After claiming responsibility for the Easter Sunday bomb attacks in Sri Lanka that killed over 320 people, ISIS has released a photo and video of the supposed mastermind of the attack and other of the alleged suicide bombers. The video and the photo released through the terrorist network's Amaq News Agency purport to show the Sri Lankan militants pledging allegiance to ISIS leader Abu Bakr al-Baghdadi, in his presence. (Colombo Page) Sri Lankan authorities had named a little-known militant group called National Thowheeth Jama'ath as behind the attacks—a name roughly translated as "group in the name of the oneness of God." Prime Minister Ranil Wickremesinghe acknowledged that his security services had been tipped off that the group was planning attacks, admitting that the "information was there." (Al Jazeera, Gulf News, Time)
More than 10,000 people have been reported killed in Yemen over the last five months, bringing the war's total death toll to over 70,000 since 2016, according to the Armed Conflict Location & Event Data Project (ACLED). While overall reported fatalities have trended downward this year amid a UN-backed peace process, fighting continues across the country and has even intensified in some areas, including the governorates of Taiz and Hajjah. The Saudi-led coalition is responsible for the highest number of reported civilian fatalities from direct targeting: over 4,800 since 2016. The Houthis and their allies are responsible for over 1,300 reported civilian fatalities from direct targeting. (ACLED, Madison, WI, April 18)
Gunmen killed at least 14 passengers after forcing them off several passenger vehicles on the coastal highway through Pakistan's restive Balochistan province April 18. Some 20 militants apparently stopped vehicles, checked passangers' identification papers, and shot selected ones to death on the roadside. There was initially speculation that those marked for death were ethnic Punjabis, targeted by the region's Baloch separatists. A statement later issued by a previously unknown militant group said those targeted were determined to be members of the military or security forces. The attack was claimed by the Baloch Raji Aajoi Sangar, or Baloch People's Liberation Coalition, which is believed to have emerged from factional rivalry between the Baloch Liberation Army (BLA) and Baloch Liberation Front (BLF). Pakistan has filed a diplomatic complaint with Iran, accusing it of giving the Baloch militants harbor on its territory across the border. (Khaama Press, AP, RFE/RL, Pakistan Tribune)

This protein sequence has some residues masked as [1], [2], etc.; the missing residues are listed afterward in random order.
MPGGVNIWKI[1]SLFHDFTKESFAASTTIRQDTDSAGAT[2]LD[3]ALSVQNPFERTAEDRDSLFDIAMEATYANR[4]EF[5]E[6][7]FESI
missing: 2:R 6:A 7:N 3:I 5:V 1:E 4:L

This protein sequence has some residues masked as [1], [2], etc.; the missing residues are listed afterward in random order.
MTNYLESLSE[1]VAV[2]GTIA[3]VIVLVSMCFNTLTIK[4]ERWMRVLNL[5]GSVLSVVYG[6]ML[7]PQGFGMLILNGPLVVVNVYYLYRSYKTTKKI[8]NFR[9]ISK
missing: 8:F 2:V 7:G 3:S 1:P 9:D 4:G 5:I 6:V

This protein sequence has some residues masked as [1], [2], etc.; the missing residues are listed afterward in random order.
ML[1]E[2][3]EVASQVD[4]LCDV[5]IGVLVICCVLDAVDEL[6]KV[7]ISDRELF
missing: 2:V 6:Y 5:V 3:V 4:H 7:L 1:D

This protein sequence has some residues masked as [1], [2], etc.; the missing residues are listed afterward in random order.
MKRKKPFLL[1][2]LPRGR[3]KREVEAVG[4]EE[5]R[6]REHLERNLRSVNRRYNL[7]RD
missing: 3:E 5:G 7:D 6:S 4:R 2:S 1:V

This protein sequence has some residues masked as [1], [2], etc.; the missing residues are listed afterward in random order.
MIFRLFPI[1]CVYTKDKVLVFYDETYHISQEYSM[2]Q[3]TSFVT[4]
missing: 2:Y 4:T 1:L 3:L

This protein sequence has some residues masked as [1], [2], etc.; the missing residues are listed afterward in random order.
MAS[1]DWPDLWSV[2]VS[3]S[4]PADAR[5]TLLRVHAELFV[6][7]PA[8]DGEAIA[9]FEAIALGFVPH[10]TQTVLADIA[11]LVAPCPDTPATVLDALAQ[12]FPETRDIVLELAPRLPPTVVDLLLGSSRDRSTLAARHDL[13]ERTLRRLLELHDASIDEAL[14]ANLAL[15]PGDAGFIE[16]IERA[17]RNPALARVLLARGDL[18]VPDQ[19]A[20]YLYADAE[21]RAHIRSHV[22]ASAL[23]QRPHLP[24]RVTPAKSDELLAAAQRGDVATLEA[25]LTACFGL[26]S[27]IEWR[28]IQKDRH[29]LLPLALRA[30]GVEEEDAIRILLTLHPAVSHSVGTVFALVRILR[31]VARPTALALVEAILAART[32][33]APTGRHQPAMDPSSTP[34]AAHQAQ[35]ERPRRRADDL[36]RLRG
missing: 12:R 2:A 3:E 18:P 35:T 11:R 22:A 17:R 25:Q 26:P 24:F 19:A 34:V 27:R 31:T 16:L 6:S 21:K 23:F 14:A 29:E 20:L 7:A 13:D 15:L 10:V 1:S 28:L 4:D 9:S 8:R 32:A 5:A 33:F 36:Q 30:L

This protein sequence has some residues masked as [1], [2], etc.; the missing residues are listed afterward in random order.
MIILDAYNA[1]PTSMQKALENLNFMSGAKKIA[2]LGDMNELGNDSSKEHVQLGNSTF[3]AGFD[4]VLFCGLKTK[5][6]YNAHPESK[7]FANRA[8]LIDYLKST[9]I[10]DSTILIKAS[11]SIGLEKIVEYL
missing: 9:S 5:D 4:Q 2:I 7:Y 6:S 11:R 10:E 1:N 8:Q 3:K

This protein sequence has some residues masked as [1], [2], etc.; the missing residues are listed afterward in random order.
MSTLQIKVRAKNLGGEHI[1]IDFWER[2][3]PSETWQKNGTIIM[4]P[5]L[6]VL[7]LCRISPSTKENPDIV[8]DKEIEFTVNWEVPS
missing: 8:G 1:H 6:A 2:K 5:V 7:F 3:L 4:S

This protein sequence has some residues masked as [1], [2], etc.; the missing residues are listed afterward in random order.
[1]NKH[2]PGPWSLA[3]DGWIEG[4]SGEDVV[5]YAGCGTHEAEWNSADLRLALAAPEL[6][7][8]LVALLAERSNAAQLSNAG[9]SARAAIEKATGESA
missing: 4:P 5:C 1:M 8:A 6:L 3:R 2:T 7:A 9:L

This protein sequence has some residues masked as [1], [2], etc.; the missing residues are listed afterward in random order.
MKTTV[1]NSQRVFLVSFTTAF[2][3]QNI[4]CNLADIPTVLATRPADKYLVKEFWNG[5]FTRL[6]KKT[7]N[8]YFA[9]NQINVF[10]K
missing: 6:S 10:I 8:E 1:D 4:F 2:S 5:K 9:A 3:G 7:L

Satellite imagery posted by activists appears to show that the Chinese government is systematically destroying landmark mosques in the Xinjiang Uighur Autonomous region. The revelations come as human rights organizations step up their criticism of Beijing over its abuse of the Uighur people and internment of hundreds of thousands in so-called "reeducation camps." Tweets by Uighur activists indicate that at least two landmark mosques in Xinjiang have been destroyed. The website Bellingcat confirmed the claims with before-and-after satellite imagery. Among the destroyed mosques is the historic Keriya Aitika Mosque in the city of Hotan, which was built in 1237, and inducted to the Chinese Architectural Heritage list in 2017. Unconfirmed reports claimed that the Kargilik Mosque was also razed by the Chinese government. (Yeni Safak, Turkey, UNPO, April 11)